As the parent of a high-school junior, one thing has been on my mind of late: college: which one, and how am I going to pay for it? Through my lunchtime reading I’ve come across a number of articles related to the subject, and so I thought I would collect them here (both for my reference and for any of my readers in a similar situation).
The first step, of course, is finding the right college. College Planning Associates (a group we’re working with) has some good blog posts on campus visits: when to visit, what to do during the visit, and questions to ask during a visit. The Macomb Patch also has a nice article on what parents need to think about in planning for college.
Paying for it is the hard part. CNBC has a nice post on five ways to cut the cost of college—certainly good ideas if they work for you. They also have a good post on the hunt for financial aid and the wide variety of aid options out there. The LA Times, in the article that prompted this post, has a nice article on how to read, interpret, and assess the aid letters once you receive them. Lastly, related to financial aid, is an aritlce from the Huffington Post on how people end up paying for college: 37% parent income and savings; 23% grants and scholarships; 14% student borrowing; 10% parent borrowing; 9% student income and savings; and 7% friends and relatives.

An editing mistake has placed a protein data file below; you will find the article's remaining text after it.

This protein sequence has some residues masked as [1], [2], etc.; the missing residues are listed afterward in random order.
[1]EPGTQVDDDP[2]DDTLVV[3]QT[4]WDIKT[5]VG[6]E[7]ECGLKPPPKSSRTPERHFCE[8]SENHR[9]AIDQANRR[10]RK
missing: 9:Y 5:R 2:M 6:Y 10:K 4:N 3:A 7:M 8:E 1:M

Lastly, there’s also a good article from the Univ. of Virginia on how financial need affects the college admission process in general. The basic question there is: should colleges ensure that a family can afford to send their child to four years at their college before they issue the acceptance, for too many individuals are accepted, and then discover midway through college they can no longer afford it. A lot of this is that families don’t understand the bottom line costs of attending college these days (which, I believe, is very different than when us parents went to college — my quarterly registration fee at UCLA was $234!).
As for us: the first round of college trips are in June: Tulane, Rhodes, Bellarmine, Washington University (St Louis); the second round is in August (University of Portland, Reed, and one I can’t remember). SATs and ACTs are scheduled, and our daughter’s AP workload is intense (but she loves it). Thus: we start exploring the financial so we’re ready this time next year when we get the aid letters.